Accuracy of Consonant–Vowel Syllables in Young Cochlear Implant Recipients and Hearing Children in the Single-Word Period PurposeAttaining speech accuracy requires that children perceive and attach meanings to vocal output on the basis of production system capacities. Because auditory perception underlies speech accuracy, profiles for children with hearing loss (HL) differ from those of children with normal hearing (NH).MethodTo understand the impact of auditory history on emergence ... Article
Article  |   February 01, 2010
Accuracy of Consonant–Vowel Syllables in Young Cochlear Implant Recipients and Hearing Children in the Single-Word Period
 
Author Affiliations & Notes
  • Andrea D. Warner-Czyz
    The University of Texas at Dallas
  • Barbara L. Davis
    The University of Texas at Austin
  • Peter F. MacNeilage
    The University of Texas at Austin
  • Contact author: Andrea D. Warner-Czyz, The University of Texas at Dallas, Callier Center for Communication Disorders, 1966 Inwood Road, Dallas, TX 75235. E-mail: warnerczyz@utdallas.edu.
Article Information
Hearing Aids, Cochlear Implants & Assistive Technology / Speech, Voice & Prosody / Hearing
Article   |   February 01, 2010
Accuracy of Consonant–Vowel Syllables in Young Cochlear Implant Recipients and Hearing Children in the Single-Word Period
Journal of Speech, Language, and Hearing Research, February 2010, Vol. 53, 2-17. doi:10.1044/1092-4388(2009/08-0163)
History: Received August 8, 2008 , Revised February 22, 2009 , Accepted June 4, 2009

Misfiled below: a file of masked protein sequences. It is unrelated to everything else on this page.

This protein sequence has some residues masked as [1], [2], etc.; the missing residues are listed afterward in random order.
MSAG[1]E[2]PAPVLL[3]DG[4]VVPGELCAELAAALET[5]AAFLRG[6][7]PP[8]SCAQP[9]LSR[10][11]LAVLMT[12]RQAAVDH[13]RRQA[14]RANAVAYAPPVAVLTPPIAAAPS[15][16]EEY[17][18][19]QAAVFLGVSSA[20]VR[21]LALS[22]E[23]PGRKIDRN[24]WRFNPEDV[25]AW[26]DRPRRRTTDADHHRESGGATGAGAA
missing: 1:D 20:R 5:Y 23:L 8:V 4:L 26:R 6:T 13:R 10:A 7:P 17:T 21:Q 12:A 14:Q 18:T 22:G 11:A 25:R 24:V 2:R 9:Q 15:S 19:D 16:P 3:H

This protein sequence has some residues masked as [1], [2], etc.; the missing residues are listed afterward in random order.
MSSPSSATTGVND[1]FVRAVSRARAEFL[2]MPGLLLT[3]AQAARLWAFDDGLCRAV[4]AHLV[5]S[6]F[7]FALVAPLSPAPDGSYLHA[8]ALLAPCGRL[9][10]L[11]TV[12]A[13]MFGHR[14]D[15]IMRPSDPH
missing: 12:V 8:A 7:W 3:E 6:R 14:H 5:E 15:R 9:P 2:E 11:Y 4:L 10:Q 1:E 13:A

Journal of Speech, Language, and Hearing Research, February 2010, Vol. 53, 2-17. doi:10.1044/1092-4388(2009/08-0163)
History: Received August 8, 2008; Revised February 22, 2009; Accepted June 4, 2009

PurposeAttaining speech accuracy requires that children perceive and attach meanings to vocal output on the basis of production system capacities. Because auditory perception underlies speech accuracy, profiles for children with hearing loss (HL) differ from those of children with normal hearing (NH).

MethodTo understand the impact of auditory history on emergence of speech capacities, the authors compared consonant–vowel (CV) syllable accuracy in early words in 4 NH children and 4 children with HL who received cochlear implantation (CI) before age 2 years. Participants were video-recorded monthly for 6 months following word onset. CV vocalizations were coded perceptually with broad phonetic transcription. Observed-to-expected ratios of CV productions and accuracy were tested with chi-square analysis. An ordered multinomial model tested level of accuracy, including both accuracy and error patterns.

ResultsMost frequently produced sequences were most accurately produced across group and time. NH children were more accurate overall than children with CI. Both groups improved accuracy over time by decreasing partially accurate productions (accurate consonant–inaccurate vowel). Both groups favored CV patterns with compatible place of articulation between consonant and vowel in absolute frequency and level of accuracy.

ConclusionDifferences in emergence of CV syllable accuracy arise from differences in auditory perception between the NH and CI groups.

Acknowledgments
Funding for this project was provided by the Professional Development Award from the Department of Communication Sciences and Disorders at The University of Texas at Austin. This work was also supported in part by National Institute of Child Health and Human Development Grant R-01 HD27733-07, titled “Motor Control of Serial Organization of Early Speech” (Peter MacNeilage and Barbara Davis, co-Principal Investigators). This publication was supported, in part, by Grant KL2RR024983, titled “North and Central Texas Clinical and Translational Science Initiative” (Milton Packer, Principal Investigator), from the National Center for Research Resources, a component of the National Institutes of Health (NIH); and by the NIH Roadmap for Medical Research. We gratefully acknowledge the children and families who participated in this project.
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